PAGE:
"This year the LA Film Festival stretched all across our city, from downtown to the beach," said Festival Director Jennifer Cochis. "We're so grateful to the film lovers who packed our theaters in support of our storytellers. Today we celebrate the winners of the LA Film Festival Awards!"
"Producing the LA Film Festival is a huge undertaking, with filmmakers from all across the globe, venues all across the city, and hundreds of volunteers helping us pull it off," said Film Independent President Josh Welsh. "We truly could not do it without the extremely generous support of our many sponsors."
The U.S. Fiction Award went to Elizabeth Rohrbaugh and Daniel Powell for Becks, which made its World Premiere at the Festival. The U.S. Fiction Cinematography Award presented by Aputure went to cinematographers Christian Sorensen Hansen and Pete Ohs for Everything Beautiful is Far Away, which made its World Premiere at the Festival. Jury Members: Duncan Birmingham, Riley Stearns and Emily Ting.
The World Fiction Award went to Diego Ros for The Night Guard (El Vigilante), which made its North American Premiere at the Festival. Jury Members: Caroline Graham, Lincoln Jones and Javier Fuentes-León.
The Documentary Award went to Amanda Kopp and Aaron Kopp for Liyana, which made its World Premiere at the Festival. Jury Members: Katherine Fairfax-Wright, Paul Federbush and Matt Holzman.
The LA Muse Awards were given to two films, one fiction and one documentary. The LA Muse Documentary Award went to Mark Hayes for Skid Row Marathon, which made its World Premiere at the Festival. The LA Muse Fiction Award went to Savannah Bloch for And Then There Was Eve, which made its World Premiere at the Festival. Jury Members: Susan Burke, Juan Iglesias and Kimrie Lewis-Davis.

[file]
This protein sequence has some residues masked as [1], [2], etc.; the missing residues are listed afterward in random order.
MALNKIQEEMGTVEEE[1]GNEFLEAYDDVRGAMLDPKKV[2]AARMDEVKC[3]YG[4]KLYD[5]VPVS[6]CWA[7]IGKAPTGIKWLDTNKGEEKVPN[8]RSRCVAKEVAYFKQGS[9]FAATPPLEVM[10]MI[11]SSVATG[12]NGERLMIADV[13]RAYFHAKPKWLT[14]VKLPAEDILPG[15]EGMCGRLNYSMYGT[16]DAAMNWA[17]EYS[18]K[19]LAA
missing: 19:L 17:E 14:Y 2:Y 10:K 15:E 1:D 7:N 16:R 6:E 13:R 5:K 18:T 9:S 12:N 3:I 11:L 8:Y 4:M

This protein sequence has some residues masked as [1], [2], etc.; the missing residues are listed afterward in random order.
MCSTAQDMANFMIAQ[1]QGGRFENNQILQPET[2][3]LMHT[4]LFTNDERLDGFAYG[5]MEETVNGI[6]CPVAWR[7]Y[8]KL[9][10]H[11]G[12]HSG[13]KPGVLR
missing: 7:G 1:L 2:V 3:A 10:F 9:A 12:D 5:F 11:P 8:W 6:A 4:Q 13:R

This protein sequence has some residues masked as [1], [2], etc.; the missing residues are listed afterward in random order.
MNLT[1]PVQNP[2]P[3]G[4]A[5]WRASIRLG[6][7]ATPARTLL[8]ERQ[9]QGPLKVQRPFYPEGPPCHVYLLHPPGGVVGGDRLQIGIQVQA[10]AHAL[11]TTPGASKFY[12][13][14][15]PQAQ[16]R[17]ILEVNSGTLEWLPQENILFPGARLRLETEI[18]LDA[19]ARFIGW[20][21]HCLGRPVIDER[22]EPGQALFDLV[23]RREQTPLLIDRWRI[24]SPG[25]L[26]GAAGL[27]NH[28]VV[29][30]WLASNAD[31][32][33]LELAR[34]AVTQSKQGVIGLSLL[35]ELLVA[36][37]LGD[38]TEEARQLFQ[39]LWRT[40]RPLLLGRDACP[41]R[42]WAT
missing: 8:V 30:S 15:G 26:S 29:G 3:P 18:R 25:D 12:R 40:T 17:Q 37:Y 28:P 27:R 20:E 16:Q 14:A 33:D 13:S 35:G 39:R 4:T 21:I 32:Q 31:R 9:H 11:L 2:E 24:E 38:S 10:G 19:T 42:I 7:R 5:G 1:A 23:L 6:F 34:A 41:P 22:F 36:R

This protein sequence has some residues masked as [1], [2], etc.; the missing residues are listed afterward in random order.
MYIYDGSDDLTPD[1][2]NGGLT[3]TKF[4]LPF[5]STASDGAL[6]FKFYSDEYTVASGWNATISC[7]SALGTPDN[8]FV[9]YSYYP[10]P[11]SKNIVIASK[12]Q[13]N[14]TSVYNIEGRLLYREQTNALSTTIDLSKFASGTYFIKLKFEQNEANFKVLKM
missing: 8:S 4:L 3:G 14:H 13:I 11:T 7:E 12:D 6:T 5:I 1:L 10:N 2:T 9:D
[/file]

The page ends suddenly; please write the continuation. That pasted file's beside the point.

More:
The Nightfall Award went to Amanda Evans for Serpent, which made its World Premiere at the Festival. Jury Members: Jimmy Tsai, Clarke Wolfe and Andrew Curry.
The Award for Short Fiction went to A Funeral for Lightning, directed by Emily Kai Bock. The Award for Short Documentary went to Black America Again, directed by Bradford Young. Jury Members: Kim Adelman, Jonni Cheatwood and Naomi Ladizinsky.
The Audience Award for Documentary Feature Film was given to Skid Row Marathon, directed by Mark Hayes.
The Audience Award for Fiction Feature Film went to The Keeping Hours, directed by Karen Moncrieff.
The Audience Award for Short Film went to Swim directed by Mari Walker. The Audience Award for Web Series went to High & Mighty, directed by Carlos Lopez Estrada.
Announced earlier were the winners of The Danny Elfman Project: Rabbit and Rogue competition:
13, Justine Quinones
The Bridge, Matt Eckholm
Dandelion, Catherine Fauteux
A Day for Manuel, JB Minerva
Gamelan, Cornelia Nicolăeasa
A Glory Sewn, Travis Dixon
Lakesong, Douglas Gibbens & Konstantina Mantelos
Natural Promotion, Sean Oliver
Urge, Pieter Coudyzer
Elfman offered free licenses of his Rabbit and Rogue album to filmmakers on indi.com as the catalyst and soundtracks to their short films. The winning films screened at the Festival. The jury was comprised of Gus Van Sant, McG, Rob Minkoff, Sam Taylor-Johnson, Paul Haggis and Suzanne Todd.
The LA Film Festival kicked off on Wednesday, June 14 with the World Premiere of Colin Trevorrow's The Book of Henry and will close later today with the LA Premiere of Matt Spicer's Ingrid Goes West. Special Screenings included Sofia Coppola's The Beguiled, Ric Roman Waugh's Shot Caller, Dave McCary's Brigsby Bear and featured conversations with Fred Armisen and Carrie Brownstein of Portlandia, Ava DuVernay, Amanda Marsalis, DeMane Davis, Kat Candler and Cheryl Dunye of Queen Sugar to list but a few of the events this year. The Festival also celebrated producer Nina Yang Bongiovi (Roxanne Roxanne, Songs My Brothers Taught Me, Fruitvale Station, Dope) at the Women Who Lead Luncheon.
The Festival's five competitions featured 37 World Premieres, 2 International Premieres and 9 North American Premieres. Across the competition categories 42% of the films are directed by women and 40% are directed by people of color.
Awards were given out in the following categories:
U.S. Fiction Award
Winner: Becks, directed by Elizabeth Rohrbaugh and Daniel Powell